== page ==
It may not be "buddies," exactly, but it's the best I can manage.

"I've never pretended to be infallible," I say. Dief snorts. I tell myself that I will write again, in more complete detail, when I've returned from patrol.

*

Benny,

You're worrying Stanley, so whatever it is that's crawled up your ass, get over it.

Ray.


*

"You're a wolf," I say, "and you really ought to learn to act like one."

Dief barks. He still doesn't quite understand why Ray Kowalski had to return to Chicago, though explaining it in terms of junk food has helped.

"No, I am not avoiding them. I'm just," only I don't know what to say. I am avoiding this, them, and I keep a careful watch on my stew.

*

Frase,

Did Vecchio say something to piss you off? he didn't mean it if he did.

Ray

Benny- seriously, let us know you're okay, buddy. -RV


*

I reorganize the contents of my desk. Let Diefenbaker outside, tidy the cabin, change my linens, let Dief back inside. Were my father still haunting me, he'd accuse me of stalling, but I can't quite help myself. Once my surroundings are comfortable and I've run out of busy work, I sit at the kitchen table with a cup of tea. My palms sweat, and I dial a telephone number I can't forget.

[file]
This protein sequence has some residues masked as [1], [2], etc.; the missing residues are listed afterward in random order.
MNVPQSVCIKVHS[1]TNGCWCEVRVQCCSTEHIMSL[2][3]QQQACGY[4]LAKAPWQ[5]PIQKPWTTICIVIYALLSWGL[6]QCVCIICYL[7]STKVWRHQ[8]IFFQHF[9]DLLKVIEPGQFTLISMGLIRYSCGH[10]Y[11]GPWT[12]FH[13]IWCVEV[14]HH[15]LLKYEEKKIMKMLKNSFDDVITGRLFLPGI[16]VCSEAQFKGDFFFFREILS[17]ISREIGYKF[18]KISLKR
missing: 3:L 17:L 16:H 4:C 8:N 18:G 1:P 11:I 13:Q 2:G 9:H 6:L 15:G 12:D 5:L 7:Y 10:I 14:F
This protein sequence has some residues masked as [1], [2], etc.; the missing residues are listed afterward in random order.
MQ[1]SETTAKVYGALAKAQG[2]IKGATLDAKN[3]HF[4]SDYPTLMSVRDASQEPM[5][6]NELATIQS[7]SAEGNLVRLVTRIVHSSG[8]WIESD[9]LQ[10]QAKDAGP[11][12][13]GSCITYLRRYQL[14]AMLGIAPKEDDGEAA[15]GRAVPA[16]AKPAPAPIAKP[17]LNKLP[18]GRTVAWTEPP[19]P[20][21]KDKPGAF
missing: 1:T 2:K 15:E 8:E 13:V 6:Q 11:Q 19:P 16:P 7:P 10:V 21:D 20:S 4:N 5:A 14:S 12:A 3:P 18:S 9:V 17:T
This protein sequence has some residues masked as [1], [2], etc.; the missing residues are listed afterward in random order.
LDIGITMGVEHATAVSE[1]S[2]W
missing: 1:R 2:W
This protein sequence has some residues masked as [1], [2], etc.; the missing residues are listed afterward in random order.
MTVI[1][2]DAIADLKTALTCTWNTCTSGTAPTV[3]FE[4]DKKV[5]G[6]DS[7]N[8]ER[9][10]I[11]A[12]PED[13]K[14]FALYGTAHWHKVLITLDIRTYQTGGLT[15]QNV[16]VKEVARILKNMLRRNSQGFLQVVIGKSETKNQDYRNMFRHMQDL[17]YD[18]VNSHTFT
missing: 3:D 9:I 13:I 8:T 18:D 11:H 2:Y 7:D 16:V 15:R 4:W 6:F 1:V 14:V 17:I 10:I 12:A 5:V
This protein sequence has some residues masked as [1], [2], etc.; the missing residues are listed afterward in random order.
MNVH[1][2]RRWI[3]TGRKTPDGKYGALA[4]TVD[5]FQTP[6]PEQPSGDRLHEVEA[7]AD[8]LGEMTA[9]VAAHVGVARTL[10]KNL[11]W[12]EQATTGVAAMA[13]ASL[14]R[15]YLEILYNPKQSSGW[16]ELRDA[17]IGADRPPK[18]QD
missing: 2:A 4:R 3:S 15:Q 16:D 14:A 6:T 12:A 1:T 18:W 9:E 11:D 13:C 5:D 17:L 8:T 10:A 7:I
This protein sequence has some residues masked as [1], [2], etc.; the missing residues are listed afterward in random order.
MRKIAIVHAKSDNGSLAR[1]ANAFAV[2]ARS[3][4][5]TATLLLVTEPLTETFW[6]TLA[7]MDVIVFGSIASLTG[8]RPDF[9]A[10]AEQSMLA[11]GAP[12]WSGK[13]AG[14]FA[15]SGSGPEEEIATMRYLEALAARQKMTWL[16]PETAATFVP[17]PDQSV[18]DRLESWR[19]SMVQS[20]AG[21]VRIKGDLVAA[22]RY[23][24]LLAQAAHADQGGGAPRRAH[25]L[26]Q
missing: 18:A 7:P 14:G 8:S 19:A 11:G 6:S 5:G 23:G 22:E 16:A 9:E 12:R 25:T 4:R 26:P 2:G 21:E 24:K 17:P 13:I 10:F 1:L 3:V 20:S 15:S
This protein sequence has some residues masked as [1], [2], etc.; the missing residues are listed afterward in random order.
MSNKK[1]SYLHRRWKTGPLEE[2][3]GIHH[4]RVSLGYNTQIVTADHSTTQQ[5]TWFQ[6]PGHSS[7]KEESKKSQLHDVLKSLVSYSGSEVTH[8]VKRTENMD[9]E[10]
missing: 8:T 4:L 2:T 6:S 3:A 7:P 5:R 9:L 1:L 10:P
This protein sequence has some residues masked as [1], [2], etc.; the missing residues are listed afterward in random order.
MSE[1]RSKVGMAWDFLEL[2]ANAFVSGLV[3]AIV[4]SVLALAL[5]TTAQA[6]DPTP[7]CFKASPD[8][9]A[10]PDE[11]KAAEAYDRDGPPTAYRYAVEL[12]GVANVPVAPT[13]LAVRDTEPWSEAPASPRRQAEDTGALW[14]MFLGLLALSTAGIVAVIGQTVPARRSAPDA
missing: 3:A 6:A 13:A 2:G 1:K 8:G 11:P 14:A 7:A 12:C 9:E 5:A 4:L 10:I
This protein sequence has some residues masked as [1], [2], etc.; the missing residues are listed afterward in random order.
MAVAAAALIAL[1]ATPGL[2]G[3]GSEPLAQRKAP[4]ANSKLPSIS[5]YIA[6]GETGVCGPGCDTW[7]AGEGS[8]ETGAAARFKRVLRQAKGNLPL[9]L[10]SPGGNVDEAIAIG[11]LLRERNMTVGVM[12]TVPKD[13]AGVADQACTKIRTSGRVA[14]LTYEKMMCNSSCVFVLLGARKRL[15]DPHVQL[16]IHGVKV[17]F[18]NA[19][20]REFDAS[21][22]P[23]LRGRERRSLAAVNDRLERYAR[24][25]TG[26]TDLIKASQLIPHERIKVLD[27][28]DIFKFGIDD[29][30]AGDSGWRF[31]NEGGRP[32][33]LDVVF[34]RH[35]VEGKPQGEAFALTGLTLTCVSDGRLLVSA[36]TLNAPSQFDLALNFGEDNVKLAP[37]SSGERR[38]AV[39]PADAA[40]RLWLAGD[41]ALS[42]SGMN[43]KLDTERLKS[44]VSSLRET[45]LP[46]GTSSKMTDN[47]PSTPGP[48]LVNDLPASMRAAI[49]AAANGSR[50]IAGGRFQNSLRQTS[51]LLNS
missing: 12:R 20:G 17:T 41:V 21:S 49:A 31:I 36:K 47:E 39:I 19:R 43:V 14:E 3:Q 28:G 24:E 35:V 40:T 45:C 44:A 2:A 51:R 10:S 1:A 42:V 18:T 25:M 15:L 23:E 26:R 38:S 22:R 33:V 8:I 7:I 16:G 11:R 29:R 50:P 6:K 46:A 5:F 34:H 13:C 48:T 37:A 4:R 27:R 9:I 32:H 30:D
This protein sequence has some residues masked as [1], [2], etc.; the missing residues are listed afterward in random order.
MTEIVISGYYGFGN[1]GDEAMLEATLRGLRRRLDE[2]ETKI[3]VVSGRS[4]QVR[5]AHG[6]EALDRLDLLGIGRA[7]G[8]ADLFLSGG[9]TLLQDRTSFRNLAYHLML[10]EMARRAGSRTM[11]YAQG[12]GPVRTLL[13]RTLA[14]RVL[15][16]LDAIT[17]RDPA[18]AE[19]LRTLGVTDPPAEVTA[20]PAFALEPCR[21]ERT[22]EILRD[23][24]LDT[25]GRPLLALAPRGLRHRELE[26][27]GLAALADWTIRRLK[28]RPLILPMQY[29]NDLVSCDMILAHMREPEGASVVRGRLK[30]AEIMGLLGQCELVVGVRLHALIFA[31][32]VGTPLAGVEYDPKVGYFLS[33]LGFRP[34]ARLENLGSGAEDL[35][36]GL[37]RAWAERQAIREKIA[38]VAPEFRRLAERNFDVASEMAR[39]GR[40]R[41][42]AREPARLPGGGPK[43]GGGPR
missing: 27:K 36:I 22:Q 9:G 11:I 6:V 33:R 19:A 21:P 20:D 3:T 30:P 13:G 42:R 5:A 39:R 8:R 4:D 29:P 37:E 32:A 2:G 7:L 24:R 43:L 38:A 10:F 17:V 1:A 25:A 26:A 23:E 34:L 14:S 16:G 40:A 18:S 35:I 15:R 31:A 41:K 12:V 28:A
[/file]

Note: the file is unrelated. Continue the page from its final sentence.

"27th Precinct," answers an unfamiliar voice. Francesca must still be on maternity leave, or perhaps she has a new job. For all I know, she's merely out on a personal day, and it strikes me anew how little I know of the lives of my friends in Chicago. I promise myself that I will strive to be a better correspondent, a better friend, in the future.

"Detective Kowalski or Vecchio, please," I say, and there's a click. I wait. There's a spot of ink on the table, and I pick at it.

*fin.